Howard Phillips Lovecraft
"The Thing on the Doorstep" is a short story written by H.P. Lovecraft, part of the Cthulhu Mythos universe of horror fiction. It was written in August 1933, and first published in the January 1937 issue of Weird Tales. Daniel Upton, the story's narrator, begins by telling that he has killed his best friend, Edward Derby, and that he hopes his account will prove that he is not a murderer ...Show book
The Immortal Who Loved Me - An...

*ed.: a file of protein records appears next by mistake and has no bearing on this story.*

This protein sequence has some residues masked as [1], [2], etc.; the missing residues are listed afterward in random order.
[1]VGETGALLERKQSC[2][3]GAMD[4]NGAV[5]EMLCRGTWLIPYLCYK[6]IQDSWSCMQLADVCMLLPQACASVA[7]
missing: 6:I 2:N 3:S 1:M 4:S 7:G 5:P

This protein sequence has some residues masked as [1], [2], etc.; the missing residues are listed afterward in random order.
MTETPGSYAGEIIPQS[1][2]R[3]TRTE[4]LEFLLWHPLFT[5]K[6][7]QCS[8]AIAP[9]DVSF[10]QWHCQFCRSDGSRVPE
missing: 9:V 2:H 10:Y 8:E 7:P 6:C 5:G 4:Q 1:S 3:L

A few hours ago, Sherry Carne would have sworn that vampires didn’t exist. That’s before rogue immortals rampage through her store, leaving bloody chaos (literally) in their wake. The kicker comes when Sherry learns that one of the vamps on the bad guys’ trail may be her life mate. Her head says it’s impossible. The rest of her takes one look at Basileios Argeneau and has much more interesting ideas. Whatever Basil expected in a life mate, funny, outspoken Sherry isn’t it. But mind-blowing chemistry and instinct don’t lie. They tell him something else, too—that Sherry’s connection to the immortal world goes deeper than she knows. And that she’s in the kind of danger only Basil can save her from—if she’ll just trust him, now and forever . . .Show book